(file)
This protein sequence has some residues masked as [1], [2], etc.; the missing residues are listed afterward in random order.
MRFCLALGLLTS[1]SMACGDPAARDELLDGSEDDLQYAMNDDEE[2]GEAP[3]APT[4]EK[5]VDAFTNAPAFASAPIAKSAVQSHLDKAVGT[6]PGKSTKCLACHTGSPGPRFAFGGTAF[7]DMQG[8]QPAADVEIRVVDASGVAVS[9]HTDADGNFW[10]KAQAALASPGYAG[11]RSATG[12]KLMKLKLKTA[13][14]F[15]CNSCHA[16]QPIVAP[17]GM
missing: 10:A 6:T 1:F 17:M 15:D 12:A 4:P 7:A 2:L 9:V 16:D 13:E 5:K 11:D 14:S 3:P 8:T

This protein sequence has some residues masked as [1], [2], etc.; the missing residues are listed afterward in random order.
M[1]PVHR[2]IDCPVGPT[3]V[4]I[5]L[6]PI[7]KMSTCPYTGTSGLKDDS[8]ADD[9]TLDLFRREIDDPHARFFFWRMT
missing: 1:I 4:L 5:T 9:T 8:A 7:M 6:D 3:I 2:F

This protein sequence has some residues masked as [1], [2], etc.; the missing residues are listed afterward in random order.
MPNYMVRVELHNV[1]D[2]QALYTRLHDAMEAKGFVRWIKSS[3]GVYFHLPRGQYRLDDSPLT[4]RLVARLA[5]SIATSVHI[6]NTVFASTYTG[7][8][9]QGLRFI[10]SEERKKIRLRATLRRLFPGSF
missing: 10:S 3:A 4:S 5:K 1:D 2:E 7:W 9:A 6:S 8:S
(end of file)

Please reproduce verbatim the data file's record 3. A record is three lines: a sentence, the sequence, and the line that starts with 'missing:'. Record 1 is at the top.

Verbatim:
This protein sequence has some residues masked as [1], [2], etc.; the missing residues are listed afterward in random order.
MPNYMVRVELHNV[1]D[2]QALYTRLHDAMEAKGFVRWIKSS[3]GVYFHLPRGQYRLDDSPLT[4]RLVARLA[5]SIATSVHI[6]NTVFASTYTG[7][8][9]QGLRFI[10]SEERKKIRLRATLRRLFPGSF
missing: 10:S 3:A 4:S 5:K 1:D 2:E 7:W 9:A 6:S 8:S